After a quick stop to drop one Grandmother off and pick the other up in Athens we headed to Memphis Tn. for the Yo Gabba Gabba live show at the Orpheum theatre on Beale street. If you are not familiar with the Yo Gabba Gabba show, just know its Noah’s favorite show. He had a great time.
We stayed the night in Memphis and woke to eat breakfast with Jessica’s aunt and uncle, Kerry & Erik Eliason and then headed to the zoo. Noah loved the playground and the petting zoo with the chickens, goats, pigs, cows & ducks. He also had a good time watching all the monkeys playing in their areas. It was a good day to be at the zoo.
We parted ways with Kerry & Erik and met up with my cousin George Welty, his wife Dana and son Brenan. We had lunch at a very unique diner called The Caritas Village. I encourage you to check out the web site and be inspired. We had a great visit and lunch and were back on the road toward home.
Noah has handled the new treatment well so far. There are a few things going on that may be side effects. His stomach is more upset than usual and his skin is dry and itchy. We are very proud of his ability to swallow pills and go without breakfast until 11:00 am on the days he takes it at the hospital. His nurse Julia is a very sweet lady. We can see her genuine care for him in the way she treats him. It is very comforting. Noah has an MRI on November 28th. This will mark Noah’s two-year battle with cancer. We are praying the scan shows this new medicine can stop the tumor. Please pray with us.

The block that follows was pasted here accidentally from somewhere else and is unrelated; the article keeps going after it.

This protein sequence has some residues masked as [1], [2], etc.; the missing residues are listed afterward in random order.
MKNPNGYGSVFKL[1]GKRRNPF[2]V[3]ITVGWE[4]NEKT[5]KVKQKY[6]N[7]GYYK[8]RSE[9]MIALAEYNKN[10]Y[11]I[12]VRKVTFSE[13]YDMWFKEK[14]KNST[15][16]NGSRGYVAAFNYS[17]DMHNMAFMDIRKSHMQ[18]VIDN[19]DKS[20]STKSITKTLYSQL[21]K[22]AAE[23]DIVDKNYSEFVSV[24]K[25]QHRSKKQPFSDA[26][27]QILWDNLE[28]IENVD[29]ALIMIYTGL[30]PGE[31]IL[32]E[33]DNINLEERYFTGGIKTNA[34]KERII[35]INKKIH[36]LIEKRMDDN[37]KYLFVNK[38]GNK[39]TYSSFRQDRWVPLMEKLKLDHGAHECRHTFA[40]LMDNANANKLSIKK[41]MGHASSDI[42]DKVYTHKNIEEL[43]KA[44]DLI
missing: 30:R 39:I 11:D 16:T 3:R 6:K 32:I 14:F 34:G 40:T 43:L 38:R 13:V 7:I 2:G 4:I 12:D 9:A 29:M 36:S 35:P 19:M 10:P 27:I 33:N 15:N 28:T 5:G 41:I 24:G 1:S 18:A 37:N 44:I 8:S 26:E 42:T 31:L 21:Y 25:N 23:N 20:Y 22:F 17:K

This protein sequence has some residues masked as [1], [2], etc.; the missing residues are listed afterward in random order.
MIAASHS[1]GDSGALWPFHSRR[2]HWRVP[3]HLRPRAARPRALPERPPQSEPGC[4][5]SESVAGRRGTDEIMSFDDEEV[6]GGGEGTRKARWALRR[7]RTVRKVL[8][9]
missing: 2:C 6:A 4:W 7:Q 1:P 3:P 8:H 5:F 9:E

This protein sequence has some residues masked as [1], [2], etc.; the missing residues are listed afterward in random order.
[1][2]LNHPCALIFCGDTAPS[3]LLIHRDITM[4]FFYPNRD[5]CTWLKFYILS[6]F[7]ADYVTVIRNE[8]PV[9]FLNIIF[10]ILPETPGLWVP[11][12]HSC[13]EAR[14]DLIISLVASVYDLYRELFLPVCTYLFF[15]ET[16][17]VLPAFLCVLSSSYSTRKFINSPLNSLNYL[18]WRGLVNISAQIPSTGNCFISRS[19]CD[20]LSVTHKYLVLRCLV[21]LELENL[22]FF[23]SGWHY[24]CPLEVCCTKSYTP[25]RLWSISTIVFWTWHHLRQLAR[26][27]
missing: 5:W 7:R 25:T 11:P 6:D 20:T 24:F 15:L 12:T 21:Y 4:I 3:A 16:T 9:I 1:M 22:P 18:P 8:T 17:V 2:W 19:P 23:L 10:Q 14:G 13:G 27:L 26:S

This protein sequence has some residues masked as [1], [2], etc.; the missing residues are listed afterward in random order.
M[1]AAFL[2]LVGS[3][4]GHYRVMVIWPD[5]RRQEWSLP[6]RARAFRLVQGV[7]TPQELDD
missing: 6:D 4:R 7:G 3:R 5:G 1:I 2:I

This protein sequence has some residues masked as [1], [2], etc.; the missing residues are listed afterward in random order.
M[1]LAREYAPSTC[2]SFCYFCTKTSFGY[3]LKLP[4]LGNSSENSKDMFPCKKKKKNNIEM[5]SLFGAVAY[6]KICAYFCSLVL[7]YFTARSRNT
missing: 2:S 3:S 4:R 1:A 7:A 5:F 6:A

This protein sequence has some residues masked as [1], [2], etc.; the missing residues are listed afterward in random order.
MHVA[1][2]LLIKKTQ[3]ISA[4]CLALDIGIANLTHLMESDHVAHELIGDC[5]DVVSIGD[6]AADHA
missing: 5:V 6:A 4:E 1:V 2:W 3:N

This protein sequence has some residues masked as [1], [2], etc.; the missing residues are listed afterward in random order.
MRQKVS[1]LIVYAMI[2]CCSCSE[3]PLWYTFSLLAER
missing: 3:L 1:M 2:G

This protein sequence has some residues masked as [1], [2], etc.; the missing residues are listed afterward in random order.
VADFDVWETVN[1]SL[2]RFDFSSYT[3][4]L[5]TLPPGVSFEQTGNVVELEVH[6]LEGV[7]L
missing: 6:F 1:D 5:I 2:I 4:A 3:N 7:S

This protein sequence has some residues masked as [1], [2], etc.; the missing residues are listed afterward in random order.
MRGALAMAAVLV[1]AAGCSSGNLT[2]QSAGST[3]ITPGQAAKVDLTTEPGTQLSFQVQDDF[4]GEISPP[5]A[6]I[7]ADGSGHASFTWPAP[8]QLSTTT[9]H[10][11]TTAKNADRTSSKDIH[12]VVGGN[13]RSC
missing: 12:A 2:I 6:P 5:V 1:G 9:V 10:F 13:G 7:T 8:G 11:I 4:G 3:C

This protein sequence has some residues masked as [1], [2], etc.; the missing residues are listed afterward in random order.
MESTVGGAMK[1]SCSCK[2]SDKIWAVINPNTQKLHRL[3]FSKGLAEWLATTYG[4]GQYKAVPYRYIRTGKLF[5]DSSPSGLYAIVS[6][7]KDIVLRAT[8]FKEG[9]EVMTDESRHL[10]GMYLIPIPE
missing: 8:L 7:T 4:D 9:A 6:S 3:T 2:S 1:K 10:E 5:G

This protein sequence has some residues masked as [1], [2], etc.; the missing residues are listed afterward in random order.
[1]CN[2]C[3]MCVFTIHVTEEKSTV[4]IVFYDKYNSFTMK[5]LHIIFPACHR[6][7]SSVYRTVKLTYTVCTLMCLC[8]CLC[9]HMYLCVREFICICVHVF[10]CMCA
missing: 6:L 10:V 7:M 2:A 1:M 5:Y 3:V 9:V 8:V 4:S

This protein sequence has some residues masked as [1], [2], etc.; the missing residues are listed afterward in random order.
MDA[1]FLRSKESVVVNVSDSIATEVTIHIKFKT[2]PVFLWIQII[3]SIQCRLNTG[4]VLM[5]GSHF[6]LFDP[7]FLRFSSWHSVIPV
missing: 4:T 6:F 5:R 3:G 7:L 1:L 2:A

Some very generous friends have given us lodging for a trip to Orlando Florida November 29th – December 5th. Thank you to everyone who has offered us help in this area. We have been so humbled by the offers sent to us. Noah’s oncologist Dr. Reddy has told us she doesn’t think Noah will be hindered in any way on this trip. Conversations like this pull us into the reality of Noah’s situation. We are trying to make the most of every opportunity we have with him. We encourage you to do the same with your family.